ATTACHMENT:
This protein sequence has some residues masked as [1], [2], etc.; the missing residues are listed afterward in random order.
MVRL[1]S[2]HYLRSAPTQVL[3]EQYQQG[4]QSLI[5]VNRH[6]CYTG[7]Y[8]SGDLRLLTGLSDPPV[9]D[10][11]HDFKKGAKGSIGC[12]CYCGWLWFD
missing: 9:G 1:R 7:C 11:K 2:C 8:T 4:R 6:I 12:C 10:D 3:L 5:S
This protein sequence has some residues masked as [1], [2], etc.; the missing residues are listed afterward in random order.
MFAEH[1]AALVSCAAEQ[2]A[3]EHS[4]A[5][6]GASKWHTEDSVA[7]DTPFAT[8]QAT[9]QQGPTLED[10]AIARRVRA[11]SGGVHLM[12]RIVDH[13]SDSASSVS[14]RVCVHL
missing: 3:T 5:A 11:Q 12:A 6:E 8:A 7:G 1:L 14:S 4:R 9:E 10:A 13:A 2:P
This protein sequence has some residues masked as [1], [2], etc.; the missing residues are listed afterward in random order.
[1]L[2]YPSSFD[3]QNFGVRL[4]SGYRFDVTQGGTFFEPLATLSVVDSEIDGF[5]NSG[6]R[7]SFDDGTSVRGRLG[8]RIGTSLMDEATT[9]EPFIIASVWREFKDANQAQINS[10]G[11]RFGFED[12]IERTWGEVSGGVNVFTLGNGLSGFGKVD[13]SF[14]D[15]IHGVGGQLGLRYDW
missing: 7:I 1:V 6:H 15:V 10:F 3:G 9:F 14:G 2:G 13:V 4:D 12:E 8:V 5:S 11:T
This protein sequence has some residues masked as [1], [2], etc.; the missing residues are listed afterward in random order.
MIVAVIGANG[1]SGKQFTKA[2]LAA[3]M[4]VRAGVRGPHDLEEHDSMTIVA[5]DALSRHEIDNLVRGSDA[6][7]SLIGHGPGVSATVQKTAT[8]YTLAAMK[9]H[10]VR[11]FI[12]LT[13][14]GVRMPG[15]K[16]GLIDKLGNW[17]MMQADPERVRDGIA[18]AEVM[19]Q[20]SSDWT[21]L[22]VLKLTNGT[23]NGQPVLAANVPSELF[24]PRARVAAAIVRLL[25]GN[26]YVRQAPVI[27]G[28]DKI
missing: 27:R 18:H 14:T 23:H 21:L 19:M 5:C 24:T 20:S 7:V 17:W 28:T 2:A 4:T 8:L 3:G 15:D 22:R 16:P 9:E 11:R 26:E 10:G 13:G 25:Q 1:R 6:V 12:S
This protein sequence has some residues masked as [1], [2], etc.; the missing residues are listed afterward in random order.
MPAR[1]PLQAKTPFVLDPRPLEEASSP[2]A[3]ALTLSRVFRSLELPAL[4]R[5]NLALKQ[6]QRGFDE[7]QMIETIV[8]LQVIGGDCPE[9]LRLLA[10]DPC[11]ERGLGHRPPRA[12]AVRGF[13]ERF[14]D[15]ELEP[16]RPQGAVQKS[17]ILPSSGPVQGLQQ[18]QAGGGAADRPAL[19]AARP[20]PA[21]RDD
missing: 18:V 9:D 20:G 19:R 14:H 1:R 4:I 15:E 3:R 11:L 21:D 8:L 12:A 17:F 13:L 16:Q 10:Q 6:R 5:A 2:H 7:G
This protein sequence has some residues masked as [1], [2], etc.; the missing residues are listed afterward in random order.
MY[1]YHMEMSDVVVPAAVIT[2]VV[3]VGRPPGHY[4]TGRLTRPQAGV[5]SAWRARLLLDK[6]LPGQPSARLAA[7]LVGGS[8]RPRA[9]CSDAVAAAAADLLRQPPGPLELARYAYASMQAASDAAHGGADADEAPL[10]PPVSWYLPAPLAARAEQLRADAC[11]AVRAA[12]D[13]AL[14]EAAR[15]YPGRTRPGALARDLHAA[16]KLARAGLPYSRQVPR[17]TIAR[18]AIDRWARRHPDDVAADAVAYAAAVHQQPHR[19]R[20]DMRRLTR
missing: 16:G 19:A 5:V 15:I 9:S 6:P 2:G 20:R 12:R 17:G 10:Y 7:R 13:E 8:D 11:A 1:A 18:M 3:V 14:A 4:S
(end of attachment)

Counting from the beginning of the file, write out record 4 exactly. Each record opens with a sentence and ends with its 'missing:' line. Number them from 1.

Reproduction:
This protein sequence has some residues masked as [1], [2], etc.; the missing residues are listed afterward in random order.
MIVAVIGANG[1]SGKQFTKA[2]LAA[3]M[4]VRAGVRGPHDLEEHDSMTIVA[5]DALSRHEIDNLVRGSDA[6][7]SLIGHGPGVSATVQKTAT[8]YTLAAMK[9]H[10]VR[11]FI[12]LT[13][14]GVRMPG[15]K[16]GLIDKLGNW[17]MMQADPERVRDGIA[18]AEVM[19]Q[20]SSDWT[21]L[22]VLKLTNGT[23]NGQPVLAANVPSELF[24]PRARVAAAIVRLL[25]GN[26]YVRQAPVI[27]G[28]DKI
missing: 27:R 18:H 14:T 23:H 21:L 19:M 5:C 24:T 20:S 7:V 17:W 28:T 2:A 4:T 8:L 3:G 15:D 22:R 16:P 9:E 11:R 26:E 10:G 13:G 25:Q 1:R 6:V 12:S